Mississippi lawmakers propose cuts at Parchman, reject improvement plan

Updated: Jan. 8, 2020 at 8:35 PM CST
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MEMPHIS, Tenn. (WMC) - As problems pile up for the Mississippi Department of Corrections, lawmakers are proposing more cuts for state prisons.

They also rejected a plan to improve the safety of a unit where a Mid-South man died last week.

A phone call last Thursday was the last time Janice Wilkins heard from her son.

"I feel threatened get me some help now get me some help now I got to have some help now," said Wilkins.

Denorris Howell, 36, had been convicted of manslaughter in Marshall County and was serving his sentence at the state penitentiary at Parchman.

The next morning, Wilkins received another call.

This time, it was the prison chaplain, informing her that her son had died.

"Everything left my body," she said. "I had no control."

The coroner says Howell sustained a neck injury and died after getting into a fight with another inmate.

His death was one of three at Parchman in the last two weeks.

Howell was housed in Unit 29.

The Mississippi Department of Corrections planned to spend $22 million this year to make improvements to Unit 29, according to budget request documents.

MDOC said Unit 29 "has deteriorated to a point that it is no longer safe for staff or inmates."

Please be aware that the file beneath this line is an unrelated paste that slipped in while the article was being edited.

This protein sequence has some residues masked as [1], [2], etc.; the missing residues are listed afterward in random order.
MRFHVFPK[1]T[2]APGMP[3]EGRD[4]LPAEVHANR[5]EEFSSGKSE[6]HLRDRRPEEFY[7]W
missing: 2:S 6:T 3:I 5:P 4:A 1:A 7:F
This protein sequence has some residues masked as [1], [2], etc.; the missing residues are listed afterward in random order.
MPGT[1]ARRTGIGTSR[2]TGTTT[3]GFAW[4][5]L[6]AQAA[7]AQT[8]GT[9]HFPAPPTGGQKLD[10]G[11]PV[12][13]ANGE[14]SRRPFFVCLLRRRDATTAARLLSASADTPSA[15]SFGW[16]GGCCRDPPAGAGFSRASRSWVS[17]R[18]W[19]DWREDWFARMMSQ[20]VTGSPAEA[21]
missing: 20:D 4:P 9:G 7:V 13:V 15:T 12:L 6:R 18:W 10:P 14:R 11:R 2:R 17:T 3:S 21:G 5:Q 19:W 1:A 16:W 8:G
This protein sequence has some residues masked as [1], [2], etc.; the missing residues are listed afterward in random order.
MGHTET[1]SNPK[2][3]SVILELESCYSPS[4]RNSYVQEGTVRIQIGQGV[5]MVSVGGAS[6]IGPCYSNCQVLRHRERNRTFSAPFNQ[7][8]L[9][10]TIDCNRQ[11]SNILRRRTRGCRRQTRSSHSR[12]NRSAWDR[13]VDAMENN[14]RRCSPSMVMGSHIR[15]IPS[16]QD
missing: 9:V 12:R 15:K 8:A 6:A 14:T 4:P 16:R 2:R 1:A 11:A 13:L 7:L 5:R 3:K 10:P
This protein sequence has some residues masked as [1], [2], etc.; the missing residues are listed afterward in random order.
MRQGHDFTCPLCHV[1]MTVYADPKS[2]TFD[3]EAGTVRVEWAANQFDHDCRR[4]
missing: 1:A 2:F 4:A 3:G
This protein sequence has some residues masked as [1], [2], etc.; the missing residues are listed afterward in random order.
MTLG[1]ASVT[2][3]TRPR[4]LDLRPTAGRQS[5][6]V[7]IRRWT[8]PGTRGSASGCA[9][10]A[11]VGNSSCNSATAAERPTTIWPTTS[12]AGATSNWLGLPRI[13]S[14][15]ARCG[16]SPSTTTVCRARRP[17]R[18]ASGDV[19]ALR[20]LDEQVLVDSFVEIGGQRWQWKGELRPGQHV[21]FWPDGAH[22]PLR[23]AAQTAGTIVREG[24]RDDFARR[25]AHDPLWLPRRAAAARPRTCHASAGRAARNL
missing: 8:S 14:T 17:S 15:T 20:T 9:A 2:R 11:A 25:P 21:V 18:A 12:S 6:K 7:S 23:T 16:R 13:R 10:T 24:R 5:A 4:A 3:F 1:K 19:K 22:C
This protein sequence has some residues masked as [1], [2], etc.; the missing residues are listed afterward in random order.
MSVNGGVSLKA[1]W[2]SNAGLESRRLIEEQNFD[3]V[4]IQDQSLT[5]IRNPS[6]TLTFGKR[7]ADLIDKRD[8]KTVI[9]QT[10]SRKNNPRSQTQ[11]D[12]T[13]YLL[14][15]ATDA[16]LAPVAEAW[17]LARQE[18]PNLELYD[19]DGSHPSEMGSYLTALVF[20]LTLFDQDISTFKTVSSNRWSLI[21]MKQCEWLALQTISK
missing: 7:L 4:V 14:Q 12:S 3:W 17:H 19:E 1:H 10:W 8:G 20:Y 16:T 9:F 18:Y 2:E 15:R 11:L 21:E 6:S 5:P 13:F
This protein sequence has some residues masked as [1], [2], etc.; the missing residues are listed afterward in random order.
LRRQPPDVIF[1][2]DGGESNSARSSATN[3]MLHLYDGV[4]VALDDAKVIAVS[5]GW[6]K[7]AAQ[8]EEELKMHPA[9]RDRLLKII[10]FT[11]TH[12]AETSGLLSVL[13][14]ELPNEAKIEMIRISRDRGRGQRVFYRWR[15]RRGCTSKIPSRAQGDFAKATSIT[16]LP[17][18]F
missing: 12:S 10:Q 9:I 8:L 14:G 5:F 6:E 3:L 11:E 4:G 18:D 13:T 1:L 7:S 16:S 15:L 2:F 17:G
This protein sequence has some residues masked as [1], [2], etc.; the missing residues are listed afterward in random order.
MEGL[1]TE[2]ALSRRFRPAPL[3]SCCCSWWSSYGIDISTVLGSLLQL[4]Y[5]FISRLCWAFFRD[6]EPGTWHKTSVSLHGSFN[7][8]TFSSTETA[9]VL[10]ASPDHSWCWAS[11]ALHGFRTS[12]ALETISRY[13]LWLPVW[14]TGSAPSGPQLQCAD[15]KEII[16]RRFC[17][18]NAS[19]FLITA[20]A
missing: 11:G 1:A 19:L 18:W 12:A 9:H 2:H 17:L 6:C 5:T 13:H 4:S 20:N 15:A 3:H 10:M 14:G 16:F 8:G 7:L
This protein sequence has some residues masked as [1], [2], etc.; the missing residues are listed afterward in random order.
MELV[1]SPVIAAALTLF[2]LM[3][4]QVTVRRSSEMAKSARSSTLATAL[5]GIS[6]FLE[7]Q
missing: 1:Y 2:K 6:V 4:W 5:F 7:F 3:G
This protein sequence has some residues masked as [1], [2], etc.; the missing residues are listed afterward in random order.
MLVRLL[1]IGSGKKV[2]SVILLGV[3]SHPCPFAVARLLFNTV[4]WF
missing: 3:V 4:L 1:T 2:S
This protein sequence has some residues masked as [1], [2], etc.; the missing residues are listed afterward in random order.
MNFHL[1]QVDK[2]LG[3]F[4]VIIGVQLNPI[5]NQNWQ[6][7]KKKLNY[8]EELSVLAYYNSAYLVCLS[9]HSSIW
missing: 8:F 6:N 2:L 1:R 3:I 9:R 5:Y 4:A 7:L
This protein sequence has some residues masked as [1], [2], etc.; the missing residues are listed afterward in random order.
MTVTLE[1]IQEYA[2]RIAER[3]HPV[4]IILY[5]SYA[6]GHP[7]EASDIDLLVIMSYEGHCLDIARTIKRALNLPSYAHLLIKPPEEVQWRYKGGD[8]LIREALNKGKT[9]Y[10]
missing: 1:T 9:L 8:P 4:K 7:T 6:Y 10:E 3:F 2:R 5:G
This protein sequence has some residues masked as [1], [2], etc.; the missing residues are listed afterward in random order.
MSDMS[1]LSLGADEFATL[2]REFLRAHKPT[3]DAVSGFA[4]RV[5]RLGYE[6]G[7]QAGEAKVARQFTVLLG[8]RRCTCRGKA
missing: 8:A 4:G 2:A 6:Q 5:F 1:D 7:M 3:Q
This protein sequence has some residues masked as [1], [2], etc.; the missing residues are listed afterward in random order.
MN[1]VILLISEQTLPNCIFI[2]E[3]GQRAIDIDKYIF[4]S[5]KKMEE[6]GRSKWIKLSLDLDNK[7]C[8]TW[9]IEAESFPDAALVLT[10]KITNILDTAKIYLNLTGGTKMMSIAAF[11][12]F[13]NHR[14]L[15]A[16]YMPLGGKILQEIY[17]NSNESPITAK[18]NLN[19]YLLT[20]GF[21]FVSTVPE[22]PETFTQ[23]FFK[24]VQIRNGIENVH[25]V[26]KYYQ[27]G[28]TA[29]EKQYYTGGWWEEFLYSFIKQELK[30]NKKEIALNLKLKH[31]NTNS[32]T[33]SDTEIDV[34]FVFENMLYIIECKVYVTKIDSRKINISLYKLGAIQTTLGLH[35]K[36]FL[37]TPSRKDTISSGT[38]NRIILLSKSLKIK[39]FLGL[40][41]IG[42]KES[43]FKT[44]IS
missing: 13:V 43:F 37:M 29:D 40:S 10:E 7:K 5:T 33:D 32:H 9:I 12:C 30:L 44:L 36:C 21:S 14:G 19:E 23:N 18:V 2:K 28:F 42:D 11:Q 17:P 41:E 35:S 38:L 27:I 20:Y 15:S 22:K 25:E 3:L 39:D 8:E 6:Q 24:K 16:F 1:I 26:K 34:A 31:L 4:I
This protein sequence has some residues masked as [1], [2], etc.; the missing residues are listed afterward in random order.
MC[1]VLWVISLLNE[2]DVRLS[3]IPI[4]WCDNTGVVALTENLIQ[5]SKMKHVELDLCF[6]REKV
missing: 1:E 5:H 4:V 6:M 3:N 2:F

The plan called for repairing the roof, re-enforcing walls and doorways in all cells and replacing doors and locks.

But the Joint Legislative Budget Committee, where all Mississippi agency budget requests must go, recommends the state spend $0 on MDOC's request.

In fact, they want to slash Parchman's budget by $2.6 million.

If the proposed cuts go through, Parchman's budget will have been cut by more than $10 million in three years.

Gov. Phil Bryant says his efforts to get lawmakers to increase corrections funding have fallen on deaf ears.

"What does the future look like? What does the next four years look like for the Department of Corrections?" Bryant asked. "Improvements must be made."

Governor-elect Tate Reeves, who chairs the Joint Legislative Budget Committee in his current role as lieutenant governor, declined to provide comment.

WMC Action News 5 also reached out to the vice-chair of that committee and to the chair and vice-chair of the corrections committee.

We did not hear back from any of them by our news deadline on Wednesday.

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